Celebrate Spring with Shimmer! Available in both print and electronic editions, according to your reading preferences.
Subscribe now, and catch the next wave in fiction.
We do grassroots advertising, so you’ll have to expect me to ask you to buy things occasionally. But only good things, and this issue is full of fiction goodness. Speaking of grassroots advertising…if you happen to have a blog and wouldn’t mind giving us a plug, it’d be lovely if you would put this banner up. I’ll treat you to chocolate next time I see you.
Thought you might be interested in seeing the cover for the spring issue of Shimmer. It features the art of the amazing David Ho.
Of course I’m pleased with the interior illustrations as well. Artwork by Paul Guinan, Stephen Stanley, Frank Harper, Joy Marchand and a dark new cartoon by Joseph Remy.
The table of contents is lovely too. The Dealer’s Hands by Paul Abbamondi A Warrior’s Death by Aliette de Bodard Rubber Boots, Mr. President by Bruce K. Derksen Paper Man by Darby Harn Dog Thinks Ahead by Clifford Royal Johns Litany by John Mantooth The Little Matchgirl by Angela Slatter, Drevka’s Rain by Marina T. Stern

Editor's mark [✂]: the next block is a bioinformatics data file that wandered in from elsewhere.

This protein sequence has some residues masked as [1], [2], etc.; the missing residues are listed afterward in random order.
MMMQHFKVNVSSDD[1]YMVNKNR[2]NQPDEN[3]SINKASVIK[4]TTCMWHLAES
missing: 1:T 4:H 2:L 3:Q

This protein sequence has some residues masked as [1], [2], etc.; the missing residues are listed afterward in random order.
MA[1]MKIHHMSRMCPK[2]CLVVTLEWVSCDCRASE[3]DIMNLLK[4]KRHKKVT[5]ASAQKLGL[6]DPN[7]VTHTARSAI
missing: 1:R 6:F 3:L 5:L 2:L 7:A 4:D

and a review of Larry Niven’s Draco Tavern by John Joseph Adams
If I had seen Shimmer in a store, I would have snatched it up right away, because I am a book snob, and, to my shame, am too easily seduced by gorgeous cover art. However, had I indeed picked up a copy in a fit of unmitigated passion for its prettiness, I would not have been disappointed; this is an excellent magazine with high editorial standards, a tight, sure vision of what it seeks to accomplish, and a degree of success with that goal that’s decidedly gratifying.
Check out the full review at SFRevu
Here’s a quick excerpt:
This is the second issue of Shimmer that I’ve read and the high quality of the stories continues. An insert tells us, “Each issue presents unusual stories told with conventional storytelling techniques.” That’s a good description. All but two stories got a Very Good rating from me and that’s a pretty good batting average.
Quite short, only 9 minutes, this is ably read by Mary Robinette Kowal who manipulates her voice in all the right ways to lend classic fairy tale reading to this modern fable. In addition to being a terrific narrator, Kowal is a professional puppeteer who also moonlights as speculative fiction author.
(Tor Books — August 21, 2018) Continuing the grand sweep of alternate history laid out in The Calculating Stars, The Fated Sky looks forward to 1961, when mankind is well-established on the moon and looking forward to its next step: journeying to, and eventually colonizing, Mars. Of course, the noted Lady Astronaut Elma York would like to go, […]